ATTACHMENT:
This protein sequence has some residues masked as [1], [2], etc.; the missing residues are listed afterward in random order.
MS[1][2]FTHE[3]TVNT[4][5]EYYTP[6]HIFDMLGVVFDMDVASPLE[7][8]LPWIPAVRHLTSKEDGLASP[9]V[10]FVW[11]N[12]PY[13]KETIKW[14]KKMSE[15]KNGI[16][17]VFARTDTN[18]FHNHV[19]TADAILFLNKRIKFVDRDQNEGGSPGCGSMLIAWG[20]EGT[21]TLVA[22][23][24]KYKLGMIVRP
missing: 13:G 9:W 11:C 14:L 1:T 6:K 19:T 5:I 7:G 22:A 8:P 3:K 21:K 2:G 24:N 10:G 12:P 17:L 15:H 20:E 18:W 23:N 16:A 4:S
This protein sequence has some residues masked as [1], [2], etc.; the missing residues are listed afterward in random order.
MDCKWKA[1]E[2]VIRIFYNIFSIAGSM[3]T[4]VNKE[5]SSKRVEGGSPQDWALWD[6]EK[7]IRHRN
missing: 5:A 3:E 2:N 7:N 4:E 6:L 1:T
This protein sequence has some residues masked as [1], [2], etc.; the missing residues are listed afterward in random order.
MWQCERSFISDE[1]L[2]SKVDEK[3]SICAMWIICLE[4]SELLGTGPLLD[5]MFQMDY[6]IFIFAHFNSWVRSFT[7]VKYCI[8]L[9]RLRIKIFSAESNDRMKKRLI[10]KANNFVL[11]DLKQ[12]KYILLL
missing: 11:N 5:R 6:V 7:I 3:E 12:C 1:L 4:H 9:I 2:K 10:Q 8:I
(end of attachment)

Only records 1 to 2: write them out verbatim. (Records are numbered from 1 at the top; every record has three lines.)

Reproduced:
This protein sequence has some residues masked as [1], [2], etc.; the missing residues are listed afterward in random order.
MS[1][2]FTHE[3]TVNT[4][5]EYYTP[6]HIFDMLGVVFDMDVASPLE[7][8]LPWIPAVRHLTSKEDGLASP[9]V[10]FVW[11]N[12]PY[13]KETIKW[14]KKMSE[15]KNGI[16][17]VFARTDTN[18]FHNHV[19]TADAILFLNKRIKFVDRDQNEGGSPGCGSMLIAWG[20]EGT[21]TLVA[22][23][24]KYKLGMIVRP
missing: 13:G 9:W 11:C 14:L 1:T 6:K 19:T 5:I 7:G 22:A 8:P 3:K 21:K 2:G 24:N 10:G 12:P 17:L 15:H 20:E 18:W 23:N 16:A 4:S
This protein sequence has some residues masked as [1], [2], etc.; the missing residues are listed afterward in random order.
MDCKWKA[1]E[2]VIRIFYNIFSIAGSM[3]T[4]VNKE[5]SSKRVEGGSPQDWALWD[6]EK[7]IRHRN
missing: 5:A 3:E 2:N 7:N 4:E 6:L 1:T